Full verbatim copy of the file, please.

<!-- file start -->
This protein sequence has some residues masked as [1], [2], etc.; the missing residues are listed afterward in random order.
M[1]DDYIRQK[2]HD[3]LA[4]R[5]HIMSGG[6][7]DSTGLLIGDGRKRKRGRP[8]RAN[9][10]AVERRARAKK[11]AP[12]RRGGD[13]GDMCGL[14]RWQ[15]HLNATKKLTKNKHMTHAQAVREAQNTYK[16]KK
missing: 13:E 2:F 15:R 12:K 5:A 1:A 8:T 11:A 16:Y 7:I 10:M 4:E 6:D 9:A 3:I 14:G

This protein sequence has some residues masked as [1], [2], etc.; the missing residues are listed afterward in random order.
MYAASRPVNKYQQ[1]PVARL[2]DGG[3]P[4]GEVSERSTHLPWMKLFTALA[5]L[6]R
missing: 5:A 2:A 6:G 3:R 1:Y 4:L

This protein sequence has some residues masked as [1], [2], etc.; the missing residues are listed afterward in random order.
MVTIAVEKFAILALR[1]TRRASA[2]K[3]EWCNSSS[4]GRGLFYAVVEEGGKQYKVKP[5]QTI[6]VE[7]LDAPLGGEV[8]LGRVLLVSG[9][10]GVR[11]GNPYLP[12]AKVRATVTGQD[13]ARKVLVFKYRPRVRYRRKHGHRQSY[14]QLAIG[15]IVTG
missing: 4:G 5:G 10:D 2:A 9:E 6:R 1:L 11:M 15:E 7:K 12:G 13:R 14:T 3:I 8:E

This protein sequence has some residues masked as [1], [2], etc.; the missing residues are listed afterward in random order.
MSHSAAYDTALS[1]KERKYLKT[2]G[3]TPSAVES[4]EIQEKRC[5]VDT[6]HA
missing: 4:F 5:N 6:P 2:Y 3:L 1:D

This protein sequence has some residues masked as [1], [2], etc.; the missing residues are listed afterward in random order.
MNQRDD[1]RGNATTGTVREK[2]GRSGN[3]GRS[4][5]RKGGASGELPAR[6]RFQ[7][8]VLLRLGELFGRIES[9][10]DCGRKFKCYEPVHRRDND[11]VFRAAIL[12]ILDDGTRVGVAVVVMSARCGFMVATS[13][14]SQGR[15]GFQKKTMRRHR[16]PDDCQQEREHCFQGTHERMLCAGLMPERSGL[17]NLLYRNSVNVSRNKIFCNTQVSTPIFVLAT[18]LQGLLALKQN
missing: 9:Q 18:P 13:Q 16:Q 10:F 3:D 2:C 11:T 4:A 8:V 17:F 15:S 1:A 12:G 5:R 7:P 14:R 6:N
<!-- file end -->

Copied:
This protein sequence has some residues masked as [1], [2], etc.; the missing residues are listed afterward in random order.
M[1]DDYIRQK[2]HD[3]LA[4]R[5]HIMSGG[6][7]DSTGLLIGDGRKRKRGRP[8]RAN[9][10]AVERRARAKK[11]AP[12]RRGGD[13]GDMCGL[14]RWQ[15]HLNATKKLTKNKHMTHAQAVREAQNTYK[16]KK
missing: 13:E 2:F 15:R 12:K 5:A 1:A 8:T 11:A 16:Y 7:I 10:M 4:E 6:D 9:A 3:I 14:G

This protein sequence has some residues masked as [1], [2], etc.; the missing residues are listed afterward in random order.
MYAASRPVNKYQQ[1]PVARL[2]DGG[3]P[4]GEVSERSTHLPWMKLFTALA[5]L[6]R
missing: 5:A 2:A 6:G 3:R 1:Y 4:L

This protein sequence has some residues masked as [1], [2], etc.; the missing residues are listed afterward in random order.
MVTIAVEKFAILALR[1]TRRASA[2]K[3]EWCNSSS[4]GRGLFYAVVEEGGKQYKVKP[5]QTI[6]VE[7]LDAPLGGEV[8]LGRVLLVSG[9][10]GVR[11]GNPYLP[12]AKVRATVTGQD[13]ARKVLVFKYRPRVRYRRKHGHRQSY[14]QLAIG[15]IVTG
missing: 4:G 5:G 10:D 2:A 9:E 6:R 1:L 11:M 15:E 7:K 12:G 13:R 14:T 3:I 8:E

This protein sequence has some residues masked as [1], [2], etc.; the missing residues are listed afterward in random order.
MSHSAAYDTALS[1]KERKYLKT[2]G[3]TPSAVES[4]EIQEKRC[5]VDT[6]HA
missing: 4:F 5:N 6:P 2:Y 3:L 1:D

This protein sequence has some residues masked as [1], [2], etc.; the missing residues are listed afterward in random order.
MNQRDD[1]RGNATTGTVREK[2]GRSGN[3]GRS[4][5]RKGGASGELPAR[6]RFQ[7][8]VLLRLGELFGRIES[9][10]DCGRKFKCYEPVHRRDND[11]VFRAAIL[12]ILDDGTRVGVAVVVMSARCGFMVATS[13][14]SQGR[15]GFQKKTMRRHR[16]PDDCQQEREHCFQGTHERMLCAGLMPERSGL[17]NLLYRNSVNVSRNKIFCNTQVSTPIFVLAT[18]LQGLLALKQN
missing: 9:Q 18:P 13:Q 16:Q 10:F 3:D 2:C 11:T 4:A 8:V 17:F 15:S 1:A 12:G 5:R 7:P 14:R 6:N